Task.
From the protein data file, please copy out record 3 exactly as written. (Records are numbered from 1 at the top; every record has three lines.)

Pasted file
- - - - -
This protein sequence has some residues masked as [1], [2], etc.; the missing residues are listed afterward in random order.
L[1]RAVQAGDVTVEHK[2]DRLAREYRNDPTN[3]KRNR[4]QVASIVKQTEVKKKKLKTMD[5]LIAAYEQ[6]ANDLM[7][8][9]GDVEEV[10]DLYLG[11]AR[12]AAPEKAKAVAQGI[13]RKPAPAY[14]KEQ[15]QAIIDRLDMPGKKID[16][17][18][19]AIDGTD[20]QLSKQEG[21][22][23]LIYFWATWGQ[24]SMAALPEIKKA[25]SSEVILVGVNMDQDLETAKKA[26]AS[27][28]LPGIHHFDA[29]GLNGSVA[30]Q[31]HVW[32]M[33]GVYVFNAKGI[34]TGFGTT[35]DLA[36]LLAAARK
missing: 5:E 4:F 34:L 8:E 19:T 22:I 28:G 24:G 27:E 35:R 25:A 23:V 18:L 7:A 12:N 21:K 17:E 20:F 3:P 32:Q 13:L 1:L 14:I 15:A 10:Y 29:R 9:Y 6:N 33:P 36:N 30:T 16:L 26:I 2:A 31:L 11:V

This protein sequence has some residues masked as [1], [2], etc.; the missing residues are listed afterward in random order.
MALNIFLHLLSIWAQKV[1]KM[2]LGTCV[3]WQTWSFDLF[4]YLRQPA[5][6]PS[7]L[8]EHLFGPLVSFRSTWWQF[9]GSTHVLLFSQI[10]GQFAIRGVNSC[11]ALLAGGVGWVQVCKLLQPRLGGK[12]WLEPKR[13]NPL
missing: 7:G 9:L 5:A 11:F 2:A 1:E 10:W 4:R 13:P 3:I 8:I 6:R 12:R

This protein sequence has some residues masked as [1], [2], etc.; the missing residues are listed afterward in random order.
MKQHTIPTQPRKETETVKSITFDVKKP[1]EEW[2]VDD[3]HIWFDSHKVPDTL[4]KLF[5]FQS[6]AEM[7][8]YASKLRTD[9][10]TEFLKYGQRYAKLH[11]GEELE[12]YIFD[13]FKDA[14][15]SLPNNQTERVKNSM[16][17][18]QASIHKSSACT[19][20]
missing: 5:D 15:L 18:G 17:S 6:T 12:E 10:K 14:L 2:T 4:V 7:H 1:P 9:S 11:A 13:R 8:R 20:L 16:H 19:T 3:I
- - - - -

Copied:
This protein sequence has some residues masked as [1], [2], etc.; the missing residues are listed afterward in random order.
MKQHTIPTQPRKETETVKSITFDVKKP[1]EEW[2]VDD[3]HIWFDSHKVPDTL[4]KLF[5]FQS[6]AEM[7][8]YASKLRTD[9][10]TEFLKYGQRYAKLH[11]GEELE[12]YIFD[13]FKDA[14][15]SLPNNQTERVKNSM[16][17][18]QASIHKSSACT[19][20]
missing: 5:D 15:L 18:G 17:S 6:T 12:E 10:K 14:L 2:T 4:V 7:H 1:P 9:S 11:A 13:R 8:R 20:L 16:H 19:T 3:I